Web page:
PhD thesis, Faculty of Electrical Engineering and Information Technology, Karlsruhe Institute of Technology, 2017.
In modern particle accelerators, a precise control of the particle beam is essential for the correct operation of the facility. The experimental observation of the beam behavior relies on dedicated techniques, which are often described by the term “beam diagnostics”. Cutting-edge beam diagnostics systems, in particular several experimental setups currently installed at KIT’s synchrotron light source ANKA, employ line scan detectors to characterize and monitor the beam parameters precisely. Up to now, the experimental resolution of these setups has been limited by the line rate of existing detectors, which is limited to a few hundreds of kHz.
This thesis addresses this limitation with the development a novel line scan detector system named KALYPSO – KArlsruhe Linear arraY detector for MHz rePetition-rate SpectrOscopy. The goal is to provide scientists at ANKA with a complete detector system which will enable real-time measurements at MHz repetition rates. The design of both front-end and back-end electronics suitable for beam diagnostic experiments is a challenging task, because the detector must achieve low-noise performance at high repetition rates and with a large number of channels. Moreover, the detector system must sustain continuous data taking and introduce low-latency. To meet these stringent requirements, several novel components have been developed by the author of this thesis, such as a novel readout ASIC and a high-performance DAQ system.
The front-end ASIC has been designed to readout different types of microstrip sensors for the detection of visible and near-infrared light. The ASIC is composed of 128 analog channels which are operated in parallel, plus additional mixed-signal stages which interface external devices. Each channel consists of a Charge Sensitive Amplifier (CSA), a Correlated Double Sampling (CDS) stage and a channel buffer. Moreover, a high-speed output driver has been implemented to interface directly an off-chip ADC. The first version of the ASIC with a reduced number of channels has been produced in a 110 nm CMOS technology. The chip is fully functional and achieves a line rate of 12 MHz with an equivalent noise charge of 417 electrons when connected to a detector capacitance of 1.3 pF.
Moreover, a dedicated DAQ system has been developed to connect directly FPGA readout cards and GPU computing nodes. The data transfer is handled by a novel DMA engine implemented on FPGA. The performance of the DMA engine compares favorably with the current state-of-the-art, achieving a throughput of more than 7 GB/s and latencies as low as 2 us. The high-throughput and low-latency performance of the DAQ system enables real-time data processing on GPUs, as it has been demonstrated with extensive measurements. The DAQ system is currently integrated with KALYPSO and with other detector systems developed at the Institute for Data Processing and Electronics (IPE).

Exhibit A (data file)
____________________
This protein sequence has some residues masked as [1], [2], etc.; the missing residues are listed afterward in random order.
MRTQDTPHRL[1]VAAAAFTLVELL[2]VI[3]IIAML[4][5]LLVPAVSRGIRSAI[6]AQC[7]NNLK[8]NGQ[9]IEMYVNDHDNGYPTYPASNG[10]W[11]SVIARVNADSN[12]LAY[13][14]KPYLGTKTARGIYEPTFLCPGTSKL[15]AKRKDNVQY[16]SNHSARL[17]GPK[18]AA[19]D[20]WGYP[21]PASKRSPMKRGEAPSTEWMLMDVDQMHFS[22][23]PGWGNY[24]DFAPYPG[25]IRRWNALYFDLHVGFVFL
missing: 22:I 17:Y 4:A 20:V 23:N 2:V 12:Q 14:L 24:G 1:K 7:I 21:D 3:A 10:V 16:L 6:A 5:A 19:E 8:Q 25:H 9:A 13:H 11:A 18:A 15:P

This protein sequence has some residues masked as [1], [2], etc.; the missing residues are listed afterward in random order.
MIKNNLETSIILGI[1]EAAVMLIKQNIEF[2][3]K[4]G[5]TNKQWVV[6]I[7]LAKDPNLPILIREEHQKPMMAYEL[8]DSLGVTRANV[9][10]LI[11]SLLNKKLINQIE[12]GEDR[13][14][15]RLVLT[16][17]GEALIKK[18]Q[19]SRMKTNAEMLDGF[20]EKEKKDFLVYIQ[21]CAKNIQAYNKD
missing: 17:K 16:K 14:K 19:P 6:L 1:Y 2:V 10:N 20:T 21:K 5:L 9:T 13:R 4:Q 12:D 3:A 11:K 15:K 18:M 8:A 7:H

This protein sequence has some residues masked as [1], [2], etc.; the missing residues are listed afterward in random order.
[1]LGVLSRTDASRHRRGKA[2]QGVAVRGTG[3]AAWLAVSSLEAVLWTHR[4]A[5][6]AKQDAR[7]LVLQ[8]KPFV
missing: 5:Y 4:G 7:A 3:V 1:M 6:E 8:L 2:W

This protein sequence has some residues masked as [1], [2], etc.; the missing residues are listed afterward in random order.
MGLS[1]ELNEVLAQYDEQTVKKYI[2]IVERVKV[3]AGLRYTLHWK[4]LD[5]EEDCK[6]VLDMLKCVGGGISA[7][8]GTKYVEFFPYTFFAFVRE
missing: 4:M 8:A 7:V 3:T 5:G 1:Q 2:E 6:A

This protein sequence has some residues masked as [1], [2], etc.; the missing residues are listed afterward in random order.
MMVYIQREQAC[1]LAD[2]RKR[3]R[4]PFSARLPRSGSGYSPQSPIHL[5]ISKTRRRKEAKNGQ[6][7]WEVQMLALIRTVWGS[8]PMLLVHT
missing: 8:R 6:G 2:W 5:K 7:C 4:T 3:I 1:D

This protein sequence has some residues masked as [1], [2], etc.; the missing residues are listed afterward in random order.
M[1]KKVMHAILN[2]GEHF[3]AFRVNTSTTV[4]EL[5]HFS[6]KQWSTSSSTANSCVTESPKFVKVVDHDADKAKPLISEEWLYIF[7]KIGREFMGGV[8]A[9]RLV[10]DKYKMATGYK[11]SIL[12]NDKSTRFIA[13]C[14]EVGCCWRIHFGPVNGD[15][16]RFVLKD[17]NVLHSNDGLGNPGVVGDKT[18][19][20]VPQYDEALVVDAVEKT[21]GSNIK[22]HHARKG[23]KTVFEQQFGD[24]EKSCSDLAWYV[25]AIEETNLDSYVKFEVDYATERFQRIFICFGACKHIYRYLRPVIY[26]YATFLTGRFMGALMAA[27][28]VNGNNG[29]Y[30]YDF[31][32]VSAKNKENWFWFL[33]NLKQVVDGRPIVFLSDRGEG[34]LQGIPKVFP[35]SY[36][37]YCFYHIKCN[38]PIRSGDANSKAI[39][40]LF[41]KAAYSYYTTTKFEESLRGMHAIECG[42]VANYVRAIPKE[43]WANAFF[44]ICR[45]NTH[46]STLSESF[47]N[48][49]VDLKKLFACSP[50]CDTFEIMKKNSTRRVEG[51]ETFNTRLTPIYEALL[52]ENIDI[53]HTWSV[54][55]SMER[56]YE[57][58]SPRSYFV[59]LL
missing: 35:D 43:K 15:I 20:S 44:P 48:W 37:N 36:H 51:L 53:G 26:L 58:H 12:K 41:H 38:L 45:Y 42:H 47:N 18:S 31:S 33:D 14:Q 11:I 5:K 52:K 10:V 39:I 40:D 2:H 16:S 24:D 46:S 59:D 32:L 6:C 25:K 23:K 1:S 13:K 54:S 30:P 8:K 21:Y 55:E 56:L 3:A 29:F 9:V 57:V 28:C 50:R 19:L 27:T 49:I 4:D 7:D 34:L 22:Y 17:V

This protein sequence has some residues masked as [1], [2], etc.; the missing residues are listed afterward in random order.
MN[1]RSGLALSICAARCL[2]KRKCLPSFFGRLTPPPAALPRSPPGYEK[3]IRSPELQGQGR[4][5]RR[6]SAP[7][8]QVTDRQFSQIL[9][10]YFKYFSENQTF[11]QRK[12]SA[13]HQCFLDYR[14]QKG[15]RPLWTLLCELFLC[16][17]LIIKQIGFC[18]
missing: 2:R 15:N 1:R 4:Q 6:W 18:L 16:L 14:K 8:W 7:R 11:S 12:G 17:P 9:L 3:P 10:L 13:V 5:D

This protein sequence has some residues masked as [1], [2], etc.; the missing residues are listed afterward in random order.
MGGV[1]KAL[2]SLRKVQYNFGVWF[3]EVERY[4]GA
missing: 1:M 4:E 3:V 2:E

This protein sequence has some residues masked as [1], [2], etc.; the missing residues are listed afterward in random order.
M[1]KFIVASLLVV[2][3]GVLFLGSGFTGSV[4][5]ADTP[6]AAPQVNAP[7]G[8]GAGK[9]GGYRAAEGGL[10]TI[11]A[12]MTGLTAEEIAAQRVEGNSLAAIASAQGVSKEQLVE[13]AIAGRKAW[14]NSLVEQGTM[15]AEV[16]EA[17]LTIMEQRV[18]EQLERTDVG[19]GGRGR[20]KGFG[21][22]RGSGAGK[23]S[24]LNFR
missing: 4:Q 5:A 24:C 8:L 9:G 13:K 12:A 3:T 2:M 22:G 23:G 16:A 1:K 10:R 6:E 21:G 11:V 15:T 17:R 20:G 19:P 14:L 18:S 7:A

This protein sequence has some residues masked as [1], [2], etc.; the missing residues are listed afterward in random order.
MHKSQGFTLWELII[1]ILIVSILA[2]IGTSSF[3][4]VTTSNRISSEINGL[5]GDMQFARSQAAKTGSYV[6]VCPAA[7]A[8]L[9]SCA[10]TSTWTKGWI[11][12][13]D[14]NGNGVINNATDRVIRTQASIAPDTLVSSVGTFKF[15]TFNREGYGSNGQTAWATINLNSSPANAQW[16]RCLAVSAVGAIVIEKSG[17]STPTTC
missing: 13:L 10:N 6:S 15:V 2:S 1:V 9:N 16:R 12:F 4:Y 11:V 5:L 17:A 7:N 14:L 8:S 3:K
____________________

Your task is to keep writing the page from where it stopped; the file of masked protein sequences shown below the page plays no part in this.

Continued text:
In parallel with the development of the ASIC, a first version of the KALYPSO detector system has been produced. This version is based on a Si or InGaAs microstrip sensor with 256 channels and on the GOTTHARD chip. A line rate of 2.7 MHz has been achieved, and experimental measurements have established KALYPSO as a powerful line scan detector operating at high line rates. The final version of the KALYPSO detector system, which will achieve a line rate of 10 MHz, is anticipated for early 2018.
Finally, KALYPSO has been installed at two different experimental setups at ANKA during several commissioning campaigns. The KALYPSO detector system allowed scientists to observe the beam behavior with unprecedented experimental resolution. First exciting and widely recognized scientific results were obtained at ANKA and at the European XFEL, demonstrating the benefits brought by the KALYPSO detector system in modern beam diagnostics.
First assessor: Prof. Dr. M. Weber
Second assessor: Prof. Dr.-Ing. Dr. h.c. J. Becker